1 in 2 people will experience neck pain at some point in their lives (4). Neck pain is most common in middle-aged people and tends to affect women more than men (1). Up to one-third of people with neck pain are chronic sufferers (their neck pain has lasted more than three months) (1; 3). Alternative therapies, when combined with active treatment and postural correction, have shown to significantly reduce neck pain (4). Dr. Roberta Chow’s own systematic review of published research on cold laser for neck pain showed 80% of patients had at least 50% improvement in their pain on a sustained basis. Low level laser therapy (also known as cold laser) is not new but is not as widely known in Australia as in other parts of the world. We know how it works and why it can nearly always lead to long standing or sustained improvement in the underlying condition.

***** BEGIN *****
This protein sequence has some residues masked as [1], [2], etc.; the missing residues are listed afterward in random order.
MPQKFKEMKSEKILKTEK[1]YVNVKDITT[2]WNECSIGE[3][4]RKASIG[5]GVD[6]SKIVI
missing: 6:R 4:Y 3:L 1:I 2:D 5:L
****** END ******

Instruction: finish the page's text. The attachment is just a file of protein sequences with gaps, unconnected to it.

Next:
Many people who suffer from chronic pain face difficulties when seeking treatment. Medical professionals who specialise in pain management are currently only able to meet the needs of 20% of pain sufferers (2). Chronic pain sufferers report that health professionals who do not specialise in pain management do not treat pain as an illness and, consequently, their condition is often not taken seriously (2). This is a topic that advocacy groups such as painaustralia and Chronic Pain Australia are attempting to remedy by engaging with government at the highest levels. Recognition of pain as a disease in its own right is of paramount importance as a first step if Australia is to combat the ‘pain epidemic’ that is plaguing not only our country but much of the western world.